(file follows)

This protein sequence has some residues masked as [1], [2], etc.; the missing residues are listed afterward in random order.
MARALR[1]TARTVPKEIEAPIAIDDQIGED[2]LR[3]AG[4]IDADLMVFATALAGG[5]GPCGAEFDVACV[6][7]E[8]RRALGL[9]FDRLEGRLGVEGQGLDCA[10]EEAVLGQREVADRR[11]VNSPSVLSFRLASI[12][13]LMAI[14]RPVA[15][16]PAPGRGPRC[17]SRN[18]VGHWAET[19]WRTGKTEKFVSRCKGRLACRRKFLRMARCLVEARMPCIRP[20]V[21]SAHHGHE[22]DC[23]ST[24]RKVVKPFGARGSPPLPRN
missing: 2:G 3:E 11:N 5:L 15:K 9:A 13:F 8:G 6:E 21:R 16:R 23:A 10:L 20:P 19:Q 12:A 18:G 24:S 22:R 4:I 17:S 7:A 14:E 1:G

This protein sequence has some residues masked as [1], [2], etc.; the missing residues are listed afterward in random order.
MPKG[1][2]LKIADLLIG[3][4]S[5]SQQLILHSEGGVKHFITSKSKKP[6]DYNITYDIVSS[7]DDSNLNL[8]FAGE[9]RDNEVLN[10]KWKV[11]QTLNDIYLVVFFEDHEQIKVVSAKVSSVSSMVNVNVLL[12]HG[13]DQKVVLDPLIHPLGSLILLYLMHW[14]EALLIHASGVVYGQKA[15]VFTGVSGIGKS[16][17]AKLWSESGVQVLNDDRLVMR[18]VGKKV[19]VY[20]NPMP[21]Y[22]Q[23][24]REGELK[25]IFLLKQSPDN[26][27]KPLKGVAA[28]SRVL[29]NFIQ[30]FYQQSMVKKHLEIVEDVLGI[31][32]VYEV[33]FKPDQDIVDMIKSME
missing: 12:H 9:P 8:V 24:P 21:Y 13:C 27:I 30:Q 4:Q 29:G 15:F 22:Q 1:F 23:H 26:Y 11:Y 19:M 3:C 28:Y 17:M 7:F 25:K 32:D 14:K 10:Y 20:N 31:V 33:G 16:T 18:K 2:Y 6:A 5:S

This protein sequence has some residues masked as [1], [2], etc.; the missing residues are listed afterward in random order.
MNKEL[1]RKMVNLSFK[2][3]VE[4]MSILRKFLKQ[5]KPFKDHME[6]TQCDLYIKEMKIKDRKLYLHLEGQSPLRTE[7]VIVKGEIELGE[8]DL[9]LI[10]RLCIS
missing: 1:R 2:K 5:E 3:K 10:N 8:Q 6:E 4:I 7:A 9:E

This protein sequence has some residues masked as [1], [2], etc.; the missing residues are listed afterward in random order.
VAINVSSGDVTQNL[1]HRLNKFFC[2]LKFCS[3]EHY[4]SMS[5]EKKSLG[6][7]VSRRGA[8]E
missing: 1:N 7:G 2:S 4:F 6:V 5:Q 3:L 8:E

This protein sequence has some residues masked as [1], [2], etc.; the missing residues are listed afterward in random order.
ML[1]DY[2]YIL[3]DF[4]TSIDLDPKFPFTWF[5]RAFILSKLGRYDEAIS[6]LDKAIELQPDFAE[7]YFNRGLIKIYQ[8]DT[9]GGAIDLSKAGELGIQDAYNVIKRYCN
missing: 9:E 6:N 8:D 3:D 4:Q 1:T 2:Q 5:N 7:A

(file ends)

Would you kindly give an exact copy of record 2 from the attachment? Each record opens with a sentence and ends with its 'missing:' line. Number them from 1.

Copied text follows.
This protein sequence has some residues masked as [1], [2], etc.; the missing residues are listed afterward in random order.
MPKG[1][2]LKIADLLIG[3][4]S[5]SQQLILHSEGGVKHFITSKSKKP[6]DYNITYDIVSS[7]DDSNLNL[8]FAGE[9]RDNEVLN[10]KWKV[11]QTLNDIYLVVFFEDHEQIKVVSAKVSSVSSMVNVNVLL[12]HG[13]DQKVVLDPLIHPLGSLILLYLMHW[14]EALLIHASGVVYGQKA[15]VFTGVSGIGKS[16][17]AKLWSESGVQVLNDDRLVMR[18]VGKKV[19]VY[20]NPMP[21]Y[22]Q[23][24]REGELK[25]IFLLKQSPDN[26][27]KPLKGVAA[28]SRVL[29]NFIQ[30]FYQQSMVKKHLEIVEDVLGI[31][32]VYEV[33]FKPDQDIVDMIKSME
missing: 12:H 9:P 8:V 24:P 21:Y 13:C 27:I 30:Q 4:Q 29:G 15:F 22:Q 1:F 23:H 26:Y 11:Y 19:M 3:C 28:Y 17:M 7:F 25:K 32:D 14:K 10:Y 20:N 31:V 33:G 16:T 18:K 2:Y 6:A 5:S